Oh, and one more thing: Can I random quotes without quotation marks(and things like ‘no offence’) to insult you, and then call you a fool for not looking up it on Google in order to comprehend completely the true meaning of my statement?

    Well then: I predict you are a gullible idiot. In America. Does it feel good?

  9. psgels psgels says:

    Guys, guys, calm down. There’s no need to take each other so seriously. On a side-note: thanks for reminding me. I still need to watch the Holy Grail some day.

  10. Avatar Kurisu says:

    There’s only an ocean between me and any Americas but that’s some impressive Yu-Gi-Oh reference. I thought someone who likes SHAFT shows as ZSZS would appreciate random references a little more. “Whenever you don’t get it, it’s a reference” is simply not true. Not all references are funny or fitting. Some of the phenomenons dissected by ZSZS only apply to the Japanese society or even just otaku. You can still understand it but if it’s not part of your daily life and culture, it just isn’t funny. Ask yourself why you don’t laugh about dumb blonde jokes. Is it because you just don’t get it? Or is because the joke is predictable?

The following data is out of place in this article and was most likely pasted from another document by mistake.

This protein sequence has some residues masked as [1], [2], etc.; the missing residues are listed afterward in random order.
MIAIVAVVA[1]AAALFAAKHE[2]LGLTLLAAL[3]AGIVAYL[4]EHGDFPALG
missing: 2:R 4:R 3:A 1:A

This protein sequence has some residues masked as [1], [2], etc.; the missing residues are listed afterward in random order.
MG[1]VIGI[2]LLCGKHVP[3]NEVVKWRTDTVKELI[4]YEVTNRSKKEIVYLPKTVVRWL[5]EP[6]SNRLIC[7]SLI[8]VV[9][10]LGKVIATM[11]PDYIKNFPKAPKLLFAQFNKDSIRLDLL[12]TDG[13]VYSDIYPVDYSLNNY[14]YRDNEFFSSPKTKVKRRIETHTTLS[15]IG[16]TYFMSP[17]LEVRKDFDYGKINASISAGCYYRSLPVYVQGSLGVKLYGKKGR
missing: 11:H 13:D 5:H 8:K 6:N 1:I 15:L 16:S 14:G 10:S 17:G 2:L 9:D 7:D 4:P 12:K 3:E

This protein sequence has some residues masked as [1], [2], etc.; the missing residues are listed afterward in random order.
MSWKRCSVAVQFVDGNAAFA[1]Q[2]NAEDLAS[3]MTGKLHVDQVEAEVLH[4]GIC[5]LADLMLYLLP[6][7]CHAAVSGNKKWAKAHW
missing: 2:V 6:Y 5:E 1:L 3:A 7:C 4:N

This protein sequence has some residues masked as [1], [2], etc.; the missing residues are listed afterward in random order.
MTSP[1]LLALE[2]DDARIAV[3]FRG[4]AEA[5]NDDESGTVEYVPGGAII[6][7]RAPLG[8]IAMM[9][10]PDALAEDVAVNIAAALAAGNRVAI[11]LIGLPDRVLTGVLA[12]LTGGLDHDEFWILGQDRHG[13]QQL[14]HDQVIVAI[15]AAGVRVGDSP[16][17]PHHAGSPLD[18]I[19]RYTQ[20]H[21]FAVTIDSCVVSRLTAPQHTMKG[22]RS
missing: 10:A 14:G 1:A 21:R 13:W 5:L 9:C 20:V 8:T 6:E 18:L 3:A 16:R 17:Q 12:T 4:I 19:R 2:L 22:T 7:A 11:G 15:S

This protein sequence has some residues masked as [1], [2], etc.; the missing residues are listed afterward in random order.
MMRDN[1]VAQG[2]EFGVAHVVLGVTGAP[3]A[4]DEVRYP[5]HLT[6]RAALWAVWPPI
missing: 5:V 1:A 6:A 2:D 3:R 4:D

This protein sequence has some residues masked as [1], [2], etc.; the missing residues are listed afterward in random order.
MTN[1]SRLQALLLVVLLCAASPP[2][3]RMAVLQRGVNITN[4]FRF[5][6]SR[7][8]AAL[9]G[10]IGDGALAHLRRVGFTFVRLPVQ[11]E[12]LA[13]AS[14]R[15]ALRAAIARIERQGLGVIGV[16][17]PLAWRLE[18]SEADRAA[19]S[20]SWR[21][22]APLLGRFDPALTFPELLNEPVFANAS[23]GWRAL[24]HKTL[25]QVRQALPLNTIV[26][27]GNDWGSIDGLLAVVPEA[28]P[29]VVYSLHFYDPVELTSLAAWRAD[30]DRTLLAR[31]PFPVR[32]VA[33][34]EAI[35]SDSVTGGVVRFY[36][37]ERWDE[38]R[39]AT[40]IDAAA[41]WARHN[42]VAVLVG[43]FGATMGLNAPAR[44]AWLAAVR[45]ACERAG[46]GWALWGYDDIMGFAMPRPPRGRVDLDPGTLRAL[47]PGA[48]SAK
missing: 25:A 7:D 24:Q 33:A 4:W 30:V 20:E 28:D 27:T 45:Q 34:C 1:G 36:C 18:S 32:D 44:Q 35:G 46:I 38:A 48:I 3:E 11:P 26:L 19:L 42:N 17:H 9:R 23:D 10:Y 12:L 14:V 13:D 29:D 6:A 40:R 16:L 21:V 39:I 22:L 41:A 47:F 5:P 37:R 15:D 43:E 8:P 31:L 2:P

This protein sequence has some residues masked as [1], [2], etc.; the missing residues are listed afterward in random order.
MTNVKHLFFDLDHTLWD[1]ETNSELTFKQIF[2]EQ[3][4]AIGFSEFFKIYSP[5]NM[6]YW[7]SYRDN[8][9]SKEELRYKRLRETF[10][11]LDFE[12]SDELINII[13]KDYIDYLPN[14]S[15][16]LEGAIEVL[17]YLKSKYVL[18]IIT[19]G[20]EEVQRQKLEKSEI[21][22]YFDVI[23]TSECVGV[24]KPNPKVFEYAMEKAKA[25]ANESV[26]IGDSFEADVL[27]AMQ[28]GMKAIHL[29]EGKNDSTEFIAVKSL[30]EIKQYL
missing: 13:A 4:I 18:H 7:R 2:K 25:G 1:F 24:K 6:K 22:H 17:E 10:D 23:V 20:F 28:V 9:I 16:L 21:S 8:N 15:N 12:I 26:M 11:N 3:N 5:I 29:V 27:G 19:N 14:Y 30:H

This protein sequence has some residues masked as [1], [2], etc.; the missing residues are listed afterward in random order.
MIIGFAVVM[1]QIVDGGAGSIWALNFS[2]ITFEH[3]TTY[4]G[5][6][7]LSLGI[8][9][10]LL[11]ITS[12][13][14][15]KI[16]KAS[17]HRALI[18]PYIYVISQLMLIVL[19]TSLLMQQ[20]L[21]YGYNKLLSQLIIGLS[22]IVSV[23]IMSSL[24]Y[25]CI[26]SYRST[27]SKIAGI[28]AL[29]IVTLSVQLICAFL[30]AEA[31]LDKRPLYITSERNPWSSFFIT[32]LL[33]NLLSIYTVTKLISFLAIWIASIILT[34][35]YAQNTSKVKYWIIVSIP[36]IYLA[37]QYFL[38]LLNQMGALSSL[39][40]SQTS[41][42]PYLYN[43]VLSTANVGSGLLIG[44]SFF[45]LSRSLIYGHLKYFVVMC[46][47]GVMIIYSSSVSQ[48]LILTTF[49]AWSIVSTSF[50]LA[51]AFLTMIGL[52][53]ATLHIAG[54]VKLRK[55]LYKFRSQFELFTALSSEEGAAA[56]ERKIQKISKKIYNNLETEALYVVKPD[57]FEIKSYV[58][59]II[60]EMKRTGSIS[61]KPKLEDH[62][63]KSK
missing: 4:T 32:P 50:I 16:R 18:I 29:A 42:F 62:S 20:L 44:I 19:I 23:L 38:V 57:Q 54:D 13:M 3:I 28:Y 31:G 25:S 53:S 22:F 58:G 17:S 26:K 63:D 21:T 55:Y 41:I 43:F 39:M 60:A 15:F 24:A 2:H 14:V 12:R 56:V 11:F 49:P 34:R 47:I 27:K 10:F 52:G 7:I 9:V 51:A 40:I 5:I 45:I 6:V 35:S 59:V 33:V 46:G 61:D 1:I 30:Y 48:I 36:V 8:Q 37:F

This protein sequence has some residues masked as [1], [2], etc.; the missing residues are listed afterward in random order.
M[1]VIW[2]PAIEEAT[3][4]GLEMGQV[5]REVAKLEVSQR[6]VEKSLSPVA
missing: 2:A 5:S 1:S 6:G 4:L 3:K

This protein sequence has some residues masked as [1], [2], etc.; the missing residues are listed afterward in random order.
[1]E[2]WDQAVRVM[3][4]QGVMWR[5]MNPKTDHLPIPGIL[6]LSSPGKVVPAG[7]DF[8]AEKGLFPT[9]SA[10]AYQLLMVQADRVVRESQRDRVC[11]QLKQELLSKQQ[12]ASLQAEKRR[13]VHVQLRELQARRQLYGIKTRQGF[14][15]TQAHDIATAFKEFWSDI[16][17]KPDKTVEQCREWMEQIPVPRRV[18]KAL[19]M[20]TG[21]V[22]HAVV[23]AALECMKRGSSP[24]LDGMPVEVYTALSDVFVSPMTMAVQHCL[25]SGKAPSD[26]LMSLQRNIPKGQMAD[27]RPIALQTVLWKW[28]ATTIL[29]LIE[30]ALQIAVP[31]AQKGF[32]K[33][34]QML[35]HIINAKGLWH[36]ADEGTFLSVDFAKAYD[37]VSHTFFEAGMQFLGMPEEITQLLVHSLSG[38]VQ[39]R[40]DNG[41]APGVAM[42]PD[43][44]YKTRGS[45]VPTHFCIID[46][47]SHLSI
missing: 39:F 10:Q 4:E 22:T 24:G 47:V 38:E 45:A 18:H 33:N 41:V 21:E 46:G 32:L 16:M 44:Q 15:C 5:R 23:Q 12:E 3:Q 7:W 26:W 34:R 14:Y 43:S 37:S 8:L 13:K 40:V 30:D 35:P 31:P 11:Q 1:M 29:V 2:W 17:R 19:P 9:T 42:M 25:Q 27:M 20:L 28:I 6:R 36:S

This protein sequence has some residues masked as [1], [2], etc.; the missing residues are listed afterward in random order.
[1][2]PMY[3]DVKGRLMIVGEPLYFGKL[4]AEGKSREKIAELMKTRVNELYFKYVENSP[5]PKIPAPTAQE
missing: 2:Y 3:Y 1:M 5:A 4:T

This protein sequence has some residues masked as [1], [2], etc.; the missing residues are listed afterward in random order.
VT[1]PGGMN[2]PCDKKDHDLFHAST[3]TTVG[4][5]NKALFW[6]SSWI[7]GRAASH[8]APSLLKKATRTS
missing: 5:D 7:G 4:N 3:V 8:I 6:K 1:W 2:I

11. Avatar Eonir says:

    Attention Duellists!
    My hair meant to say that there is hard to find a scene that’s completely meaningless.

    http://youtube.com/watch?v=lLIPX3p2JTc

    Maybe in-jokes or jokes that can be understood mainly by japs are not funny for everyone – but does that mean the value of a series is worse? A good joke that 1/10 of watchers will understand vs a dumb joke every village idiot will get.

    West Culture movies/tv series(or let’s even say Yugioh TAS)are also filled with references that only we can find funny – so I wouldn’t be surprised if a Japanese guy will say it’s stupid.

    If Pratchett has been born in the Netherlands and has written in their lingo – only a small group of people would have the honour of reading his novels in the original language. And still, it wouldn’t mean his works would be worse.

    Anyway – ZSZS is a series that makes fun of cliche anime – and that’s not to be sneezed at.